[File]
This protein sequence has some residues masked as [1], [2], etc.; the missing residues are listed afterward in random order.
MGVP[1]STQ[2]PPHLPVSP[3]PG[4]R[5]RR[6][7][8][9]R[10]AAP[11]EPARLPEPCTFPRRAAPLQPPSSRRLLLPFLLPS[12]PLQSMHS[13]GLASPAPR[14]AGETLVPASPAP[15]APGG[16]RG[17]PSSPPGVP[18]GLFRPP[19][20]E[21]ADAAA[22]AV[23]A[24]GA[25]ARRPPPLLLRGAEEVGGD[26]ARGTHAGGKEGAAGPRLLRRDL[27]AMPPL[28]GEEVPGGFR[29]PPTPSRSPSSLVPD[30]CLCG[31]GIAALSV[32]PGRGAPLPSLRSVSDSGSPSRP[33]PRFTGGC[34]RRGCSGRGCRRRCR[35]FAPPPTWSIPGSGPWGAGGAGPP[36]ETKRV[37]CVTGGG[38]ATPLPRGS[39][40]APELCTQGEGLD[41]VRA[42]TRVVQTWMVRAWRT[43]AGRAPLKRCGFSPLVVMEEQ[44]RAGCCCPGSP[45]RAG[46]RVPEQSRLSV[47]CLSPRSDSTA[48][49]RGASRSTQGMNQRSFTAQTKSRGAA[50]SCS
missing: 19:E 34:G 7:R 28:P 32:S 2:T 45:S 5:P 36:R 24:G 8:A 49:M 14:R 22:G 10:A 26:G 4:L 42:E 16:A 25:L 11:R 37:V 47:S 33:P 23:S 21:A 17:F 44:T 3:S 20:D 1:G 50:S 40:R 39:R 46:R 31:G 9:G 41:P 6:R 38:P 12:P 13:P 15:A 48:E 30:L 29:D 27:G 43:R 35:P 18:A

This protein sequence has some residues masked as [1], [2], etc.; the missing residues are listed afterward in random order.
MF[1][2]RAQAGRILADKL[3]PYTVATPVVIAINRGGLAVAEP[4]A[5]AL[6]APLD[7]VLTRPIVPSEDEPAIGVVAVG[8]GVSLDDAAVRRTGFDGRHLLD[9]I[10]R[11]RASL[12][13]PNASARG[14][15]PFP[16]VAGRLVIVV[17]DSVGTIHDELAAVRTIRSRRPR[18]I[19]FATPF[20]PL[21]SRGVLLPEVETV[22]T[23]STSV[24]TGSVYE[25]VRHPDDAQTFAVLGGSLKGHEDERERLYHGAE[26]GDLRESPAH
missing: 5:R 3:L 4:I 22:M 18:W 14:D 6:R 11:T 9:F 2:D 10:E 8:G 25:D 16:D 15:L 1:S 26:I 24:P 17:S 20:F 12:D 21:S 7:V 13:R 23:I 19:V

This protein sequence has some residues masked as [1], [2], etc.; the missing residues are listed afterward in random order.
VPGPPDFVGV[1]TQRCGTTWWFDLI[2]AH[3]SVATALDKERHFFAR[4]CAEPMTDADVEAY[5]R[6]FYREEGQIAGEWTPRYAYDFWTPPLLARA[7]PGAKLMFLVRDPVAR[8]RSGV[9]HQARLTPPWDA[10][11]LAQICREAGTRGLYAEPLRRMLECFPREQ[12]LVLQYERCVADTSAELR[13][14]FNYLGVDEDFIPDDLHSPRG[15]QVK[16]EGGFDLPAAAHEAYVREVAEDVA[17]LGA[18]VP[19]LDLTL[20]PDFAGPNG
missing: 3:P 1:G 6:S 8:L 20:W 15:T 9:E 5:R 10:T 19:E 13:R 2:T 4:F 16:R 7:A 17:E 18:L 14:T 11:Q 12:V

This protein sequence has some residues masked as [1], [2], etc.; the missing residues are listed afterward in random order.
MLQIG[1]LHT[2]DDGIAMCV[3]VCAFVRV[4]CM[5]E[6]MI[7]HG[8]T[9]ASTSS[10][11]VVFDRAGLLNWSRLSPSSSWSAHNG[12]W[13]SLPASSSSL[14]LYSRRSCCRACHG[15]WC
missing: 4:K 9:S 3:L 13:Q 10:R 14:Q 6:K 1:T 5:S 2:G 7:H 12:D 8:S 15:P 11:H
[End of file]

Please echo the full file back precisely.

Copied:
This protein sequence has some residues masked as [1], [2], etc.; the missing residues are listed afterward in random order.
MGVP[1]STQ[2]PPHLPVSP[3]PG[4]R[5]RR[6][7][8][9]R[10]AAP[11]EPARLPEPCTFPRRAAPLQPPSSRRLLLPFLLPS[12]PLQSMHS[13]GLASPAPR[14]AGETLVPASPAP[15]APGG[16]RG[17]PSSPPGVP[18]GLFRPP[19][20]E[21]ADAAA[22]AV[23]A[24]GA[25]ARRPPPLLLRGAEEVGGD[26]ARGTHAGGKEGAAGPRLLRRDL[27]AMPPL[28]GEEVPGGFR[29]PPTPSRSPSSLVPD[30]CLCG[31]GIAALSV[32]PGRGAPLPSLRSVSDSGSPSRP[33]PRFTGGC[34]RRGCSGRGCRRRCR[35]FAPPPTWSIPGSGPWGAGGAGPP[36]ETKRV[37]CVTGGG[38]ATPLPRGS[39][40]APELCTQGEGLD[41]VRA[42]TRVVQTWMVRAWRT[43]AGRAPLKRCGFSPLVVMEEQ[44]RAGCCCPGSP[45]RAG[46]RVPEQSRLSV[47]CLSPRSDSTA[48][49]RGASRSTQGMNQRSFTAQTKSRGAA[50]SCS
missing: 19:E 34:G 7:R 28:P 32:S 2:T 45:S 5:P 36:R 24:G 8:A 49:M 14:R 22:G 10:A 26:G 4:L 42:E 16:A 25:L 11:R 37:V 47:S 33:P 23:S 21:A 17:F 44:T 3:S 20:D 1:G 50:S 40:R 39:R 46:R 31:G 9:G 41:P 6:R 38:P 12:P 13:P 15:A 48:E 30:L 29:D 27:G 43:R 35:P 18:A

This protein sequence has some residues masked as [1], [2], etc.; the missing residues are listed afterward in random order.
MF[1][2]RAQAGRILADKL[3]PYTVATPVVIAINRGGLAVAEP[4]A[5]AL[6]APLD[7]VLTRPIVPSEDEPAIGVVAVG[8]GVSLDDAAVRRTGFDGRHLLD[9]I[10]R[11]RASL[12][13]PNASARG[14][15]PFP[16]VAGRLVIVV[17]DSVGTIHDELAAVRTIRSRRPR[18]I[19]FATPF[20]PL[21]SRGVLLPEVETV[22]T[23]STSV[24]TGSVYE[25]VRHPDDAQTFAVLGGSLKGHEDERERLYHGAE[26]GDLRESPAH
missing: 5:R 3:L 4:I 22:M 18:W 14:D 6:R 11:T 9:F 2:D 10:E 8:G 25:D 16:D 15:L 1:S 26:I 24:P 17:S 20:F 12:D 21:S 7:V 13:R 23:I 19:V

This protein sequence has some residues masked as [1], [2], etc.; the missing residues are listed afterward in random order.
VPGPPDFVGV[1]TQRCGTTWWFDLI[2]AH[3]SVATALDKERHFFAR[4]CAEPMTDADVEAY[5]R[6]FYREEGQIAGEWTPRYAYDFWTPPLLARA[7]PGAKLMFLVRDPVAR[8]RSGV[9]HQARLTPPWDA[10][11]LAQICREAGTRGLYAEPLRRMLECFPREQ[12]LVLQYERCVADTSAELR[13][14]FNYLGVDEDFIPDDLHSPRG[15]QVK[16]EGGFDLPAAAHEAYVREVAEDVA[17]LGA[18]VP[19]LDLTL[20]PDFAGPNG
missing: 3:P 1:G 6:S 8:L 20:W 15:T 9:E 5:R 10:T 19:E 13:R 2:T 4:F 16:R 7:A 17:E 18:L 14:T 11:Q 12:V

This protein sequence has some residues masked as [1], [2], etc.; the missing residues are listed afterward in random order.
MLQIG[1]LHT[2]DDGIAMCV[3]VCAFVRV[4]CM[5]E[6]MI[7]HG[8]T[9]ASTSS[10][11]VVFDRAGLLNWSRLSPSSSWSAHNG[12]W[13]SLPASSSSL[14]LYSRRSCCRACHG[15]WC
missing: 4:K 9:S 3:L 13:Q 10:R 14:Q 6:K 1:T 5:S 2:G 7:H 12:D 8:S 15:P 11:H